Marriage and family

Federer's family watching him in Indian Wells, 2012.

Federer is married to former Women's Tennis Association player Mirka Vavrinec. He met her while both were competing for Switzerland in the 2000 Sydney Olympics. Vavrinec retired from the tour in 2002 because of a foot injury and has since been working as Federer's public relations manager.[37] They were married at Wenkenhof Villa in Riehen near Basel on 11 April 2009, surrounded by a small group of close friends and family.[38] On 23 July 2009, Mirka gave birth to identical twin girls, Myla Rose and Charlene Riva.[39]

Outreach and charitable efforts

Federer supports a number of charities. He established the Roger Federer Foundation in 2003 to help disadvantaged people and to promote sports.[40][41] In 2005, he auctioned his racquet from his US Open championship to aid victims of Hurricane Katrina.[42] He was appointed a Goodwill Ambassador by UNICEF in 2006.[43] At the 2005 Pacific Life Open in Indian Wells, Federer arranged an exhibition involving several top players from the ATP tour and WTA tour called Rally for Relief. The proceeds from the event went to the victims of the tsunami caused by the 2004 Indian Ocean earthquake. Since then, he has visited South Africa and Tamil Nadu, one of the areas in India most affected by the tsunami.[44] He has also appeared in UNICEF public messages to raise public awareness of AIDS. In response to the 2010 Haiti earthquake, Federer arranged a collaboration with fellow top tennis players Rafael Nadal, Novak Djokovic, Andy Roddick, Kim Clijsters, Serena Williams, Lleyton Hewitt, and Sam Stosur to forgo their final day of preparation for the 2010 Australian Open to form a special charity event called Hit for Haiti, in which all proceeds went to Haiti earthquake victims.[45] He was named a 2010 Young Global Leader by the World Economic Forum in recognition of his leadership, accomplishments, and contributions to society.[46]

Similar to the 2010 event, Hit for Haiti, Federer organized and participated in a charity match called Rally for Relief on 16 January 2011, to benefit those that were affected by the 2010–2011 Queensland floods.

Federer is currently number 31 on Forbes top 100 celebrities as of May 2012.[47]

Tennis career

Pre-1998: Junior years

Federer's main accomplishments as a junior player came at Wimbledon in 1998, where he won both the boys' singles final over Irakli Labadze,[48] and in doubles teamed with Olivier Rochus, defeating the team of Michaël Llodra and Andy Ram.[49] In addition, Federer lost the US Open Junior final in 1998 to David Nalbandian. He won four ITF junior singles tournaments in his career, including the prestigious Orange Bowl, where he defeated Guillermo Coria in the final.[50] He ended 1998 with the No. 1 junior world ranking, and he entered his first tournament as a professional during 1998 in Gstaad, where he lost to Lucas Arnold Ker in the first round.

Junior Grand Slam results:

Australian Open: SF (1998)
French Open: 1R (1998)
Wimbledon: W (1998)
US Open: F (1998)

1998–2002: Early career and breakthrough in the ATP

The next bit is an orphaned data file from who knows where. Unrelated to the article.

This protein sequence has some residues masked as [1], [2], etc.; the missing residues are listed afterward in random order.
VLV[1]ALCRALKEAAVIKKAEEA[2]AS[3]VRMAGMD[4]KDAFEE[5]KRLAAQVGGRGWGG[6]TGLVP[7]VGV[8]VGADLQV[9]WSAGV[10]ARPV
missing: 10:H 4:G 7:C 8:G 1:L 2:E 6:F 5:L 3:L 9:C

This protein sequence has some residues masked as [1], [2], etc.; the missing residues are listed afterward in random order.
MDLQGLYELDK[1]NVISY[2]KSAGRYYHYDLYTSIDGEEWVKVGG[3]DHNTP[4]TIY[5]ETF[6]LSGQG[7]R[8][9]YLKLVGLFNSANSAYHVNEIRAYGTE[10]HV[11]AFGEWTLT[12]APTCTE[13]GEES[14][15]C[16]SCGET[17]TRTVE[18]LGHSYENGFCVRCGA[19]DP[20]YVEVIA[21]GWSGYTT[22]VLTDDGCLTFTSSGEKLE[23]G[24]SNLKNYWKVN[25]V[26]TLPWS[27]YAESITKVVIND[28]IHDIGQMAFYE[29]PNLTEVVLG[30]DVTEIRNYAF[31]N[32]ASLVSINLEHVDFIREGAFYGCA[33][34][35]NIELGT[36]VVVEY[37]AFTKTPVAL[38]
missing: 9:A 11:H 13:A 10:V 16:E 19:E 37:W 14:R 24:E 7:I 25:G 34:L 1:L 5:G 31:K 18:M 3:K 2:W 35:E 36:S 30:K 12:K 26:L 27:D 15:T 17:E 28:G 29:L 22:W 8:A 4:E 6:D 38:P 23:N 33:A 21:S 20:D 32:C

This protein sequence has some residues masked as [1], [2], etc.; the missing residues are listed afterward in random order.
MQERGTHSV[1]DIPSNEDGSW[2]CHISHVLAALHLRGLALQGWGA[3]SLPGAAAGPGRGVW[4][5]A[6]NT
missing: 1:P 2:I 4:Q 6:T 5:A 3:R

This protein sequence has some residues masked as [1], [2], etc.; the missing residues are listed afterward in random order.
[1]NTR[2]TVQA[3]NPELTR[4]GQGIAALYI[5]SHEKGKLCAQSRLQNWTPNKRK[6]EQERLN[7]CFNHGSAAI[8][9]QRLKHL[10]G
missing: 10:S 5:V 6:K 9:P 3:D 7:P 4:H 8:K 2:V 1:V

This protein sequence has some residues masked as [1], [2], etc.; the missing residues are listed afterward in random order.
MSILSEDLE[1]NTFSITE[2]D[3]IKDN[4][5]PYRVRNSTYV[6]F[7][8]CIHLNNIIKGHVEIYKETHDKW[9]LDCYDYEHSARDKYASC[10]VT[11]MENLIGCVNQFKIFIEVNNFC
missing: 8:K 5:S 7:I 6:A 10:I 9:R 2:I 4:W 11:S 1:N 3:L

A dark-haired man in all white clothing, and caring a redish-black bag on his right shoulder and a black one on the left shoulder
Federer at the 2002 US Open

Federer's first final came at the Marseille Open in 2000, where he lost to fellow Swiss Marc Rosset.[51] Federer won the 2001 Hopman Cup representing Switzerland, along with Martina Hingis.[52][53] The duo defeated the American pair of Monica Seles and Jan-Michael Gambill in the finals. Federer's first singles win was at the 2001 Milan Indoor tournament, where he defeated Julien Boutter.[51] Although he won his first ever title already in 1999 on the challenger tour, winning the doubles event in Segovia, Spain together with Dutchman Sander Groen, the finals was played on Federer's 18th birthday. In 2001, Federer made his first Grand Slam quarterfinal at the French Open, and at Wimbledon that same year defeated four-time defending champion Pete Sampras to reach the quarterfinals. The most prestigious event final he reached during this period was the 2002 Miami Masters event, where he lost to Andre Agassi, on hard court.[54] In addition, Federer won his first Master Series event at the 2002 Hamburg Masters on clay, over Marat Safin; the victory made him a top-10 player for the first time.[54] Federer made 10 singles finals between 1998 and 2002, of which he won four and lost six.[51][54][55][56][57] He also made six finals in doubles. Of note are Federer and partner Max Mirnyi's defeat in the final of the Indian Wells Masters in 2002, and their victory in the same year in the final of the Rotterdam 500 series event. Federer had won the latter a year earlier with partner Jonas Björkman.[54][57] He finished 2001 with an ATP ranking of 13th, 2002 was the first year he finished within the top 10, finishing 6th.

2003–2007: Breakthrough and dominance

In 2003, Federer won his first Grand Slam singles title at Wimbledon, beating Mark Philippoussis.[58] Federer won his first and only doubles Masters Series 1000 event in Miami with Max Mirnyi,[59] and made it to one singles Masters Series 1000 event in Rome on clay, which he lost.[58] Federer made it to nine finals on the ATP Tour and won seven of them, including the 500 series events at Dubai and Vienna.[58] Lastly, Federer won the year-end championships over Andre Agassi finishing the year as world number 2, narrowly behind Andy Roddick.[58]